How often do you fly?


User currently offlineSlamClick From United States of America, joined Nov 2003, 10062 posts, RR: 68
Reply 10, posted (8 years 3 weeks 5 days 2 hours ago) and read 3354 times:

Well I've flown a few different types of aircraft and with two exceptions I never flew one that I thought behaved in any unexpected or surprising way in turbulence.

The two exceptions were the Huey with its 48-foot rotor disk, with a light load, and I no longer even remember what it was about it that was noteworthy, and the DC-3 with its 95 foot wingspan and weight in the high teens or low twenties. It seemed to me (very subjective) to get 'pushed around' by turbulence. It rode it okay but the movements seemed large.

Problem is to compare them you'd have to fly them through IDENTICAL turbulence. Now turbulence is, by definition, turbulent. That means it is unpredictable, changes from minute to minute, and so on. I've had some of the smoothest rides of my life in standing lenticulars - in defiance of conventional wisdom about them.

Beyond a few constants like wing loading and stiffness (Electra comes to mind) there really isn't much you can generalize about.



Happiness is not seeing another trite Ste. Maarten photo all week long.
User currently offlineZeke From Hong Kong, joined Dec 2006, 9001 posts, RR: 75
Reply 11, posted (8 years 3 weeks 5 days 1 hour ago) and read 3345 times:

Quoting Nonfirm (Reply 7):
I have been in bad weather on the 737 and the MD-80 and the MD-80 is far more stable than the 737 in bad weather.

MD80 has a higher wing loading.



We are addicted to our thoughts. We cannot change anything if we cannot change our thinking – Santosh Kalwar
User currently offlineFSPilot747 From United States of America, joined Oct 1999, 3599 posts, RR: 12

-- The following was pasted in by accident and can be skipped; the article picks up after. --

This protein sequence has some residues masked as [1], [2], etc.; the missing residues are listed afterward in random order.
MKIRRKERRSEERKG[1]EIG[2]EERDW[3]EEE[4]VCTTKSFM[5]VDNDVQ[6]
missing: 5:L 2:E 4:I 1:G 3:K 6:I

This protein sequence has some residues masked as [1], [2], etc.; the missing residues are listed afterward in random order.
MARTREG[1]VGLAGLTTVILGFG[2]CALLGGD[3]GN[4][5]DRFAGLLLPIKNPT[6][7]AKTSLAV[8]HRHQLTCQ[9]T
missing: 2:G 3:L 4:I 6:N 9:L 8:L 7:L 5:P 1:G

Reply 12, posted (8 years 3 weeks 4 days 10 hours ago) and read 3214 times:

Quoting Bucks918 (Thread starter):
I flew on a 767 the other day and we were jerking all over the place, and this happens a lot with me and Boeings...yet when I fly A320's or A319's they seem much smoother, except for something I like to call the drop and drive on the Airbus

Main Entry: tur·bu·lence
Pronunciation: 't&r-by&-l&n(t)s
Function: noun
: the quality or state of being turbulent : as a : great commotion or agitation b : irregular atmospheric motion especially when characterized by up-and-down currents c : departure in a fluid from a smooth flow

All in jest, of course. Like aforementioned, some airplanes might be more stable in turbulence from the passengers' perspective. But really, the "drop and dive" and 767's being bouncy...that's just turbulence and you'd feel it on any other airplane.

[Edited 2006-07-29 17:33:10]

User currently offlineThirtyEcho From United States of America, joined Dec 2001, 1645 posts, RR: 1
Reply 13, posted (8 years 3 weeks 3 days 17 hours ago) and read 3107 times:

I think that you are very correct in saying that the "ride" in turbulence differs among passenger aircraft.

Wing loading and wing flex have a lot to do with what you feel in the passenger cabin. For my money, the B707 was a champion in this respect; you'd see the wingtips flexing and the engines nodding in the chop without a single bump reaching the cabin. There was almost the same shock absorber action going on with the B727.

My first flight in a B737, back in the early 1970s, felt more like a Model-T on a dirt road, in comparison.

The all-time stiff-winged bone-rattler had to be the Lockheed Electra; seemingly high wing loading but zip wing flex and shock transmission like hitting a steel girder with a baseball bat.


User currently offlineAC320tech From Canada, joined Jul 2006, 197 posts, RR: 1
Reply 14, posted (8 years 3 weeks 3 days 2 hours ago) and read 3012 times:

It really all depends on turbulence.

All Airbus aircraft (exception to A300 and A310) have a turbulence dampening system that engages when the aircraft is clean (no flaps, slats, or gear) and over 200kts. Turbulence only is felt for a few seconds.


User currently offlineMikkel777 From Norway, joined Oct 2002, 370 posts, RR: 1
Reply 15, posted (8 years 3 weeks 3 days 1 hour ago) and read 3001 times:

Quoting Zeke (Reply 11):
Quoting Nonfirm (Reply 7):
I have been in bad weather on the 737 and the MD-80 and the MD-80 is far more stable than the 737 in bad weather.

MD80 has a higher wing loading.

The 737, especially the 736, has a too weak yawdamper for it short lenght, and tends to fly sideways in turbulence. Large wing and short airplane is a bad combination.
Anyway, MD80/90 and 753 are probably my favorites in rough weather.


User currently offlineFlyf15 From , joined Dec 1969, posts, RR:
Reply 16, posted (8 years 3 weeks 2 days 2 hours ago) and read 2886 times:

Its almost entirely based on the airplane's wing loading... with runners up being the airplane's built in stability and the effectiveness of its systems (autopilot, yaw damper, ..)